Security Experts:

Tapping into Diversity to More Effectively Mitigate Digital Risk

This October marks the 15th year of National Cybersecurity Awareness Month (NCSAM). The initiative is described as “a collaborative effort between government and industry to ensure every American has the resources they need to stay safer and more secure online.” As security professionals, we recognize that to more effectively defend against adversaries we must work together and collaborate across groups. But if we don’t take advantage of our true collective strength by embracing diversity and inclusion, we’re compromising our efforts. Inventor of the World Wide Web, Tim Burners-Lee said, “We need diversity of thought in the world to face the new challenges.” How well are we tapping into diversity of thought in the field of cybersecurity?

Although it may feel like we’ve been beating the diversity drum for a long time, the truth is we still have a long way to go. New research from Cybersecurity Ventures finds that women make up 20 percent of the global cybersecurity workforce. While up from the 11 percent number that has been widely quoted for years, 20 percent is still a far cry from where it should be, particularly considering women make up 40 percent of the overall workforce across 80 countries according to analysis by the Pew Research Center. The 2018 RSA Conference keynote conversation earlier this year was a well-publicized reminder of the lack of female representation in the industry. But there are less high-profile examples every day. Just last month a tweet went viral from a mother whose daughter was directed in school by a female teacher to sign up for the childcare class because the engineering class she wanted to enroll in was full of boys.

Clearly, increasing the number of women in cybersecurity isn’t as simple as turning a light switch on. That 20 percent reflects how we have grown up, the lessons we learned and thus the way we relate in the world to others. Meaningful change requires a true social evolution which doesn’t happen overnight. It will take time and will require that we all come forward to help. It’s the only way we will meet NCSAM’s goal to ensure everyone has the resources they need to stay safer online and overcome other challenges our industry faces.

To begin with, encouraging and supporting diversity and inclusion in the workforce will allow us to overcome the cybersecurity workforce gap now estimated to reach 1.8 million by 2022. We can’t afford to leave any potential workers out – not only women, but other groups as well. Blacks, Hispanics, and Asians reportedly represent less than 12 percent of the digital security workforce. By expanding to include neural diversity we can also tap into a group that has a 70% unemployment rate. It is only by incorporating all that we can unite our perspectives to best identify different opportunities for innovation.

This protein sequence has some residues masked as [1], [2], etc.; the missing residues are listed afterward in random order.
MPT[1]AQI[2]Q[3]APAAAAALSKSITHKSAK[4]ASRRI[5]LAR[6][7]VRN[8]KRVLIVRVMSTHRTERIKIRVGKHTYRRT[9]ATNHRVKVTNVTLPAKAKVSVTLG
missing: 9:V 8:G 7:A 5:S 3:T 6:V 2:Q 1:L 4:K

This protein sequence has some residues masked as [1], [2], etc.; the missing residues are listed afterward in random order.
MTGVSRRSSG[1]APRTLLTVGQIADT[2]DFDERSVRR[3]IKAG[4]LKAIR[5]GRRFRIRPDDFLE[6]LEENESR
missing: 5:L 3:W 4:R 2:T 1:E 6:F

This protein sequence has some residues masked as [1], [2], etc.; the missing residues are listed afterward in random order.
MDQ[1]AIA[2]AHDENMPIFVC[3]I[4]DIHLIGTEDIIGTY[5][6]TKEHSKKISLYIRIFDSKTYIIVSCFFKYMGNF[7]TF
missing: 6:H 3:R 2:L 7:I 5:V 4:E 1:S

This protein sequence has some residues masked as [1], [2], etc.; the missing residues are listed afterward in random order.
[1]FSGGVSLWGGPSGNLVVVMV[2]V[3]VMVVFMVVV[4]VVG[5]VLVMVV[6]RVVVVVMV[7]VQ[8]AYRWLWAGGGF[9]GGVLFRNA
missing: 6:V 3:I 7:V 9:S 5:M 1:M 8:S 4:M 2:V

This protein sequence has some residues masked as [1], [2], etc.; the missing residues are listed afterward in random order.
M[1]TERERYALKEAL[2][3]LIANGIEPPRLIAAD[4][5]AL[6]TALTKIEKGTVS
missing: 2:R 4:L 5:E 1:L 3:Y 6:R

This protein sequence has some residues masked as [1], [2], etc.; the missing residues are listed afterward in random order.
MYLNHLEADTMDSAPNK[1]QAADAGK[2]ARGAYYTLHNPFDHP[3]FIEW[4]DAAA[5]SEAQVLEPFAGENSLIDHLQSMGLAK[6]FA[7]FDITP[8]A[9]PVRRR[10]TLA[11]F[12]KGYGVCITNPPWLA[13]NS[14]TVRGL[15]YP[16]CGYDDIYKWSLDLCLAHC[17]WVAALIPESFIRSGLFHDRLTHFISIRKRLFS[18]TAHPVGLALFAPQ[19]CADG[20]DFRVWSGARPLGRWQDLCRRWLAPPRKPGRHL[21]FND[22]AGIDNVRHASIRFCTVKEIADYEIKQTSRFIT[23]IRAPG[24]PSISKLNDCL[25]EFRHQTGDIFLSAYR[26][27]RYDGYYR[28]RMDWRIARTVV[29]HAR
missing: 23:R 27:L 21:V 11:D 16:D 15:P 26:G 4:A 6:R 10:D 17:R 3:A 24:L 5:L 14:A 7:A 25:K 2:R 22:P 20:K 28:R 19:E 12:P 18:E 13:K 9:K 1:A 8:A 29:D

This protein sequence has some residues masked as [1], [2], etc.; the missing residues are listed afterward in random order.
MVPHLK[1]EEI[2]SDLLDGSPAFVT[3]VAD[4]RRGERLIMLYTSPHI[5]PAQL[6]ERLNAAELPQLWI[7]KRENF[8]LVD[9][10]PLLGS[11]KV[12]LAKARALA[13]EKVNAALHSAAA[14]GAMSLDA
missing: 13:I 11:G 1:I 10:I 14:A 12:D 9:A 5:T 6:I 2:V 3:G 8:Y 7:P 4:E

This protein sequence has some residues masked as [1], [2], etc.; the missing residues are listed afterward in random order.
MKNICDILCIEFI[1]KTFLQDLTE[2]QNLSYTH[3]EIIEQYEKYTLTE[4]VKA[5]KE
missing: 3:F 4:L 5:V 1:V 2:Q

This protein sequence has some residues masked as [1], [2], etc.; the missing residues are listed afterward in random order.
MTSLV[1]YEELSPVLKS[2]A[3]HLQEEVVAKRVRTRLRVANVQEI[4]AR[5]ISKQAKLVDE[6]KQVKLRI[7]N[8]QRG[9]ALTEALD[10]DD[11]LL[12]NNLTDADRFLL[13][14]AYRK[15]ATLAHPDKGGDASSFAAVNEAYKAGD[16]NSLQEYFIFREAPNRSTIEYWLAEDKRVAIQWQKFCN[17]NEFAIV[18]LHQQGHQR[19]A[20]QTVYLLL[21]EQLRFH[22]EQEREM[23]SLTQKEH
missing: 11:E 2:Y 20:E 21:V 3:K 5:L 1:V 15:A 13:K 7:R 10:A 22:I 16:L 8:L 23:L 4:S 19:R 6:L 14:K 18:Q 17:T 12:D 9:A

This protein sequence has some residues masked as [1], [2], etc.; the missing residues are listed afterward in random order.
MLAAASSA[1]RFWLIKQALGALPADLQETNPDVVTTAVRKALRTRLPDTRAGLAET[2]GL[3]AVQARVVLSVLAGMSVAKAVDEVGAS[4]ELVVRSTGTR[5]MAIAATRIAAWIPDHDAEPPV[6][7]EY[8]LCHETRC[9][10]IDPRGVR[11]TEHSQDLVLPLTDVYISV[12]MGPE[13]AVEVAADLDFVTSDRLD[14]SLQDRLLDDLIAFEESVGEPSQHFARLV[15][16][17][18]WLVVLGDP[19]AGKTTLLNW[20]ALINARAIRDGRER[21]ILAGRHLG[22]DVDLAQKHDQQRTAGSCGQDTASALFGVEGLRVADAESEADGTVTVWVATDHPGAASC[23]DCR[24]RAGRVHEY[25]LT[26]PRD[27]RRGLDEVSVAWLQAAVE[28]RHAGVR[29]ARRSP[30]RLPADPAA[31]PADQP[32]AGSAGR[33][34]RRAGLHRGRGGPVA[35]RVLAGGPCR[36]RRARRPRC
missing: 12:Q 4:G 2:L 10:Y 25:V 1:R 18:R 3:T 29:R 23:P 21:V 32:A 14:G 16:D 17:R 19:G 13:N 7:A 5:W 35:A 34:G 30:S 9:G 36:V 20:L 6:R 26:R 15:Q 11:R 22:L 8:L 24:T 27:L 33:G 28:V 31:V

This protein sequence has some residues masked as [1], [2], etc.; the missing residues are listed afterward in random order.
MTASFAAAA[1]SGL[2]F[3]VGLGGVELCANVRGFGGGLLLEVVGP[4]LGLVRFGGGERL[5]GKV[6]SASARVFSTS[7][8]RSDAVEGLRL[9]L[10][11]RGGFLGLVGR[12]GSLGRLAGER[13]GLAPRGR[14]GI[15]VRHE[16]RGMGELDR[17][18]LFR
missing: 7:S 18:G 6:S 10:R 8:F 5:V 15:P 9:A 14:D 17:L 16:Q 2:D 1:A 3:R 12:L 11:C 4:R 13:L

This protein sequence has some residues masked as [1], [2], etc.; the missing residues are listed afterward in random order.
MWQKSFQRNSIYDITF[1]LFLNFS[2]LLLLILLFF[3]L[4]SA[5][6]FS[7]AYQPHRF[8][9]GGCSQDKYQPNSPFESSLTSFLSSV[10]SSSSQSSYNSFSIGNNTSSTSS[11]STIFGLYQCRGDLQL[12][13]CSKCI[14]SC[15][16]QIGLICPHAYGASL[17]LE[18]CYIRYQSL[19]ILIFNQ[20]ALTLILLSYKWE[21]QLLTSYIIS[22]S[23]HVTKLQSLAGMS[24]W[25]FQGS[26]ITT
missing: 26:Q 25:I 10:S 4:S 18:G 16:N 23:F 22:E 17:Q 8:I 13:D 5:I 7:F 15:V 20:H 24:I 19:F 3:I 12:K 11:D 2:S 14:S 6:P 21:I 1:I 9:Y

Compounding the urgency, both the need for security expertise and our definition of that expertise will continue to expand as cybersecurity becomes more tightly woven into the very fabric of our daily lives. Virtually every organization is now digital to some degree with some aspect of their products or services online and thus vulnerable to attacks. Granted, we need more individuals with security expertise to help develop and manage solutions to protect these organizations. However, we also need more people with cybersecurity expertise participating on the business side of these organizations, driving strategy, risk, compliance and security awareness training.

Finally, diversity of thought has business benefits; organizations that are more diverse and inclusive stand to gain a competitive edge. Businesses with a more even distribution of men and women have seen up to a 41 percent increase in revenue. High-performing companies also have more women in leadership roles and those with more ethnically diverse executive teams are 33 percent more likely to outperform their peers on profitability.

NCSAM is a good time to strengthen the diversity drumbeat, but we must continue it over the long term to affect the level of change we need to more effectively mitigate digital risk and meet new challenges.

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Alastair Paterson is CEO and Co-Founder of Digital Shadows. Alastair has worked for over a decade advising secure government and FTSE 100 clients on large-scale data analytics for risk and intelligence. Before founding Digital Shadows in 2011, Alastair was International Propositions Manager at BAE Systems Detica working with clients in the Gulf, Europe and Australasia. He holds a first class MEng in Computer Science from the University of Bristol.